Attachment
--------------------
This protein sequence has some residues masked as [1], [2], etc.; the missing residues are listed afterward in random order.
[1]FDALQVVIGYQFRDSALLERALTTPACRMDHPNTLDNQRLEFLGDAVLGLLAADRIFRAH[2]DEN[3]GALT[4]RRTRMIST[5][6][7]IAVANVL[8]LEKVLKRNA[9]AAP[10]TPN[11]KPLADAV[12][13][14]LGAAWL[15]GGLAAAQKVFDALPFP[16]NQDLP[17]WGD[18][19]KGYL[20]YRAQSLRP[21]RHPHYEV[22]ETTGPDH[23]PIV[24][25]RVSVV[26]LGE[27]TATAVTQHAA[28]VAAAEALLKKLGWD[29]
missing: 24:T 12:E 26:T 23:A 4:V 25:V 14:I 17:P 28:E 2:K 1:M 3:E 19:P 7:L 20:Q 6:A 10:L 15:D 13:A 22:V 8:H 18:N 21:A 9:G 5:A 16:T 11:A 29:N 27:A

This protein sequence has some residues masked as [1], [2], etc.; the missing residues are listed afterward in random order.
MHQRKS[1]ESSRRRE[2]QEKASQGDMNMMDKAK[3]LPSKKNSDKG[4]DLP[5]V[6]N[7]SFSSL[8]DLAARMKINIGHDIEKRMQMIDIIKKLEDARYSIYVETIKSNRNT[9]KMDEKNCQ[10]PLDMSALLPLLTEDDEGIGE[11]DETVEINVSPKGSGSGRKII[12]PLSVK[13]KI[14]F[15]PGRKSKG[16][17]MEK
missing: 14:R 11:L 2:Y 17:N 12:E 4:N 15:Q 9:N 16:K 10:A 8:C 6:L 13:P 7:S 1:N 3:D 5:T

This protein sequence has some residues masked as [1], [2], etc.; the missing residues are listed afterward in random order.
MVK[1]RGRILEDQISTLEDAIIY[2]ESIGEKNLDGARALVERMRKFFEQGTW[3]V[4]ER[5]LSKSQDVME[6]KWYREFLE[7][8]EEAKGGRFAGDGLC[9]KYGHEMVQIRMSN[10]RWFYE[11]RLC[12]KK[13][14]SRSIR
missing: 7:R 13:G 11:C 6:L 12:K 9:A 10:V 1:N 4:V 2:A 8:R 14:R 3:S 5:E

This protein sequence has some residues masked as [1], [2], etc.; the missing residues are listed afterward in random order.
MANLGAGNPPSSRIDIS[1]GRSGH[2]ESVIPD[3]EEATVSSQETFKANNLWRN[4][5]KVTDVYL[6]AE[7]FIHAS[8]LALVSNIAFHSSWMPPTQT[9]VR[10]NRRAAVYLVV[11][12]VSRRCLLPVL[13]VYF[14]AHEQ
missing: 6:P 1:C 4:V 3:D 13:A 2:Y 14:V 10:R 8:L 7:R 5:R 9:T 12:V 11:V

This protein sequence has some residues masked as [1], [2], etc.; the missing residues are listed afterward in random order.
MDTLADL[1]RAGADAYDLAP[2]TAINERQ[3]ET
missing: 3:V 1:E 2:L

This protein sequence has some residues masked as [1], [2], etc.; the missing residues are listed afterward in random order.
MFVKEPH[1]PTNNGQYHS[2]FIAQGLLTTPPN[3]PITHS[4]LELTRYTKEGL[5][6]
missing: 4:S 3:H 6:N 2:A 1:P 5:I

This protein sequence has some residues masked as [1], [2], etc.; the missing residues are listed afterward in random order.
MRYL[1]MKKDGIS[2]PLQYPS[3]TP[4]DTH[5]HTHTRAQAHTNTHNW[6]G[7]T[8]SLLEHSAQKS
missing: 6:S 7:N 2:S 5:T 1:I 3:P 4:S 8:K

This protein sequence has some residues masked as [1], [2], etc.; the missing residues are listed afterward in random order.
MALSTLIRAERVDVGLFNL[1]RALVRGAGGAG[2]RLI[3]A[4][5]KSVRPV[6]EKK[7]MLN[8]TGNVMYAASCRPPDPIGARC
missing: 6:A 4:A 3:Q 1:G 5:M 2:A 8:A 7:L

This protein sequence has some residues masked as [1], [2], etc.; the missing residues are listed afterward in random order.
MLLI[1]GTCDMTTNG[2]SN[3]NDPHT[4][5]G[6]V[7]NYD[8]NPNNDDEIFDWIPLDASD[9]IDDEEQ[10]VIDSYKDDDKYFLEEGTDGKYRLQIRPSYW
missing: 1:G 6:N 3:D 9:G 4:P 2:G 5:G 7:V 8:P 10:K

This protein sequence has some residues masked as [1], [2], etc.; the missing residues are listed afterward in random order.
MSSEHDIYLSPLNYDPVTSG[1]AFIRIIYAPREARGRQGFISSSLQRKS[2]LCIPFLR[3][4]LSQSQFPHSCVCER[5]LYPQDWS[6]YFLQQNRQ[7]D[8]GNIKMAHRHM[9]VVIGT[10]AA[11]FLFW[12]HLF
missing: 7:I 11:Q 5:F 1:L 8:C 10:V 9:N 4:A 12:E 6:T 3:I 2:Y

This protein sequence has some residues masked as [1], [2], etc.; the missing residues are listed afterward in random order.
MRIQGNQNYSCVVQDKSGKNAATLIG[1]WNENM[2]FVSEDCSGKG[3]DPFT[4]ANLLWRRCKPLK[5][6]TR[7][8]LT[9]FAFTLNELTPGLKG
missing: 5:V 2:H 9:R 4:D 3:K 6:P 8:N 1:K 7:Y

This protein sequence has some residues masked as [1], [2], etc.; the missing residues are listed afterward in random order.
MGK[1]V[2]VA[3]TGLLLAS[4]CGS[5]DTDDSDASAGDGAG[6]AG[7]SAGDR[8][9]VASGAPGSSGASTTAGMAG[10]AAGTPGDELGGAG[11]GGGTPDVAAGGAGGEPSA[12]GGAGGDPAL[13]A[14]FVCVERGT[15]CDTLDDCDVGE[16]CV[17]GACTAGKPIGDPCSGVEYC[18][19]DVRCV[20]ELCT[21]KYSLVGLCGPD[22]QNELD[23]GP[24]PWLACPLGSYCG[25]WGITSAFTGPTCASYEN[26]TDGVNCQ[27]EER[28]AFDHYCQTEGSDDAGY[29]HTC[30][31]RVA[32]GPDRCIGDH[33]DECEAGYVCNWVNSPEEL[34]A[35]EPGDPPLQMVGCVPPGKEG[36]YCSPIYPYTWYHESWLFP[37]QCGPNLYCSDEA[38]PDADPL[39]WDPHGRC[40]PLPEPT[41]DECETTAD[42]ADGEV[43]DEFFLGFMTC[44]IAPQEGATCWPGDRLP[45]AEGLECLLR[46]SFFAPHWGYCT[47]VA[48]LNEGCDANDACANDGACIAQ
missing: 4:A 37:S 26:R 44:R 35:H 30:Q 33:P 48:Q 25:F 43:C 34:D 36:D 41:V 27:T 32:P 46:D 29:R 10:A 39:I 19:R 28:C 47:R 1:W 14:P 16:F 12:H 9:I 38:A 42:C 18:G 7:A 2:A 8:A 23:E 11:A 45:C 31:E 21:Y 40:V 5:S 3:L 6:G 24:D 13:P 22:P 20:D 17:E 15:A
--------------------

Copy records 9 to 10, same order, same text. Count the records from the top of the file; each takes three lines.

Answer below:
This protein sequence has some residues masked as [1], [2], etc.; the missing residues are listed afterward in random order.
MLLI[1]GTCDMTTNG[2]SN[3]NDPHT[4][5]G[6]V[7]NYD[8]NPNNDDEIFDWIPLDASD[9]IDDEEQ[10]VIDSYKDDDKYFLEEGTDGKYRLQIRPSYW
missing: 1:G 6:N 3:D 9:G 4:P 2:G 5:G 7:V 8:P 10:K

This protein sequence has some residues masked as [1], [2], etc.; the missing residues are listed afterward in random order.
MSSEHDIYLSPLNYDPVTSG[1]AFIRIIYAPREARGRQGFISSSLQRKS[2]LCIPFLR[3][4]LSQSQFPHSCVCER[5]LYPQDWS[6]YFLQQNRQ[7]D[8]GNIKMAHRHM[9]VVIGT[10]AA[11]FLFW[12]HLF
missing: 7:I 11:Q 5:F 1:L 8:C 10:V 9:N 4:A 12:E 6:T 3:I 2:Y